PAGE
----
Kokoschka had a passionate, often stormy affair with Alma Mahler. It began in 1912, shortly after the death of her four-year-old daughter Maria Mahler and her affair with Walter Gropius. After several years together, Alma rejected him, explaining that she was afraid of being too overcome with passion. He continued to love her his entire life, and one of his greatest works, The Bride of the Wind (The Tempest), is a tribute to her. The poet Georg Trakl visited the studio while Kokoschka was painting this masterpiece. Kokoschka's poem Allos Makar was inspired by this relationship.
He volunteered for service as a cavalryman in the Austrian army in World War I, and in 1915 was seriously wounded. At the hospital, the doctors decided that he was mentally unstable. Nevertheless, he continued to develop his career as an artist, traveling across Europe and painting the landscape.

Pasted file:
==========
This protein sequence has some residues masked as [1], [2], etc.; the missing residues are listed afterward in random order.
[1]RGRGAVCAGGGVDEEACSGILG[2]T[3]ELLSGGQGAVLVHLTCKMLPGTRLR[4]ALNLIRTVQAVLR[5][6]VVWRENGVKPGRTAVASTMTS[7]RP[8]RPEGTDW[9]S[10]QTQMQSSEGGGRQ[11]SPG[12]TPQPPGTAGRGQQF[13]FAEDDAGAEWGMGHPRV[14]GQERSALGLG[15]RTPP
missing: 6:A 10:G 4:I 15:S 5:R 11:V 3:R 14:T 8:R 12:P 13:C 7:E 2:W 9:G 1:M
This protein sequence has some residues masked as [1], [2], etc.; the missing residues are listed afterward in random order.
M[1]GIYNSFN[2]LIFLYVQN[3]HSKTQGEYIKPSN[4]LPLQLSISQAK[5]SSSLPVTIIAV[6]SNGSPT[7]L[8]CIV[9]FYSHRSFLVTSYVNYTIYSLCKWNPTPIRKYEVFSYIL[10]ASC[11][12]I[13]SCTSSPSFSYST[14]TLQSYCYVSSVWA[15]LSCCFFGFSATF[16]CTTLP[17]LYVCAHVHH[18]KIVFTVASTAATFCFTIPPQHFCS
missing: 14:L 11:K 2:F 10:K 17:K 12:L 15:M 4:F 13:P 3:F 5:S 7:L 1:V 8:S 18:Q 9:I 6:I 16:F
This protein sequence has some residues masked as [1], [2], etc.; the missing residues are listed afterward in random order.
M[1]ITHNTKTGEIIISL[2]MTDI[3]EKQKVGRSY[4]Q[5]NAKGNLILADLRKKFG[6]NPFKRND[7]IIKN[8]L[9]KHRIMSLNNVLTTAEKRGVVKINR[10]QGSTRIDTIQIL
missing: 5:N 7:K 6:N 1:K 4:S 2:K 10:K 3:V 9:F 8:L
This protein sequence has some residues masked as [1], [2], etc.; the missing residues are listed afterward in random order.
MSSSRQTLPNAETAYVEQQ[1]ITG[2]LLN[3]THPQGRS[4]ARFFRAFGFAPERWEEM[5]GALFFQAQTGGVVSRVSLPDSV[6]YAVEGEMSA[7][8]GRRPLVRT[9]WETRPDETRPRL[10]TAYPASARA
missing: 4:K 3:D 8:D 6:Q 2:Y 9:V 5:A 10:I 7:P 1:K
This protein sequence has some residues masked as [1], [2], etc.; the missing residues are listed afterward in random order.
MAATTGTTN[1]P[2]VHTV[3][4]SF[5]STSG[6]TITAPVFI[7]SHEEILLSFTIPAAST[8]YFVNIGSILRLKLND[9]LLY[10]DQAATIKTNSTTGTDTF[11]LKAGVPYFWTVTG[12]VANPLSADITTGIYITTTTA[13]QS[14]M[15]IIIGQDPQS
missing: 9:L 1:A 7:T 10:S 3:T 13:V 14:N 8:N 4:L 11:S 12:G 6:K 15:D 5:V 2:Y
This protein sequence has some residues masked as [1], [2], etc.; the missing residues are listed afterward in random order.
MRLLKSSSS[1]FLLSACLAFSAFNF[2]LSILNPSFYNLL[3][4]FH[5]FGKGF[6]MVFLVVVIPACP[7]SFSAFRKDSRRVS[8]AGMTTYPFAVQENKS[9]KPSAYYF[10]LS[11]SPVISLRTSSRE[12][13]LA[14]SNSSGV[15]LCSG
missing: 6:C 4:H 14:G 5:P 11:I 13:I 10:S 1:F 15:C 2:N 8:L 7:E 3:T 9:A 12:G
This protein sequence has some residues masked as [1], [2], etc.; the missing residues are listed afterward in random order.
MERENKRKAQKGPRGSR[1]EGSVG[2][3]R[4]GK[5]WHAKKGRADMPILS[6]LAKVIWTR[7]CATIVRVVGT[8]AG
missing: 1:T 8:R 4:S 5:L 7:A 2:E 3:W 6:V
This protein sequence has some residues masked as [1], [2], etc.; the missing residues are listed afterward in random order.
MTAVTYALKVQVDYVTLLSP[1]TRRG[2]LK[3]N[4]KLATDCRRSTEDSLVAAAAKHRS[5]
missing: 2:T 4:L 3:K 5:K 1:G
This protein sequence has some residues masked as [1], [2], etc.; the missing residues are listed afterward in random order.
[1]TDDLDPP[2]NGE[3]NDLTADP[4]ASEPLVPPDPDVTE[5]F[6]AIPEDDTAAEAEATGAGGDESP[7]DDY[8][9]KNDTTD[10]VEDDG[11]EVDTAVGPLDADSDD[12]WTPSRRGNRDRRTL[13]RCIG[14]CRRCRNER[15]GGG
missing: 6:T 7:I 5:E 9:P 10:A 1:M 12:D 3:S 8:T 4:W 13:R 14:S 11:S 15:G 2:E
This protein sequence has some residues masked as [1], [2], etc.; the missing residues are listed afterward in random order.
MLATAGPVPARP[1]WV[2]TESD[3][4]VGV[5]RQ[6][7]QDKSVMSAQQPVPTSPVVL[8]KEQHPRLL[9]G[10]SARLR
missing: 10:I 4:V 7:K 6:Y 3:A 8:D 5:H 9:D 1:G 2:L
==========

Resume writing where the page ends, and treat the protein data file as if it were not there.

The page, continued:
He commissioned a life-sized female doll in 1918. Although intended to simulate Alma and receive his affection, the gynoid-Alma did not satisfy Kokoschka and he destroyed it during a party.
Deemed a degenerate by the Nazis, Kokoschka fled Austria in 1934 for Prague. In Prague his name was adopted by a group of other expatriate artists, the Oskar-Kokoschka-Bund (OKB), though he declined to otherwise participate. In 1938, when the Czechs began to mobilize for the expected invasion of the Wehrmacht, he fled to the United Kingdom and remained there during the war. With the help of the British Committee for Refugees from Czechoslovakia (later the Czech Refugee Trust Fund), all members of the OKB were able to escape through Poland and Sweden.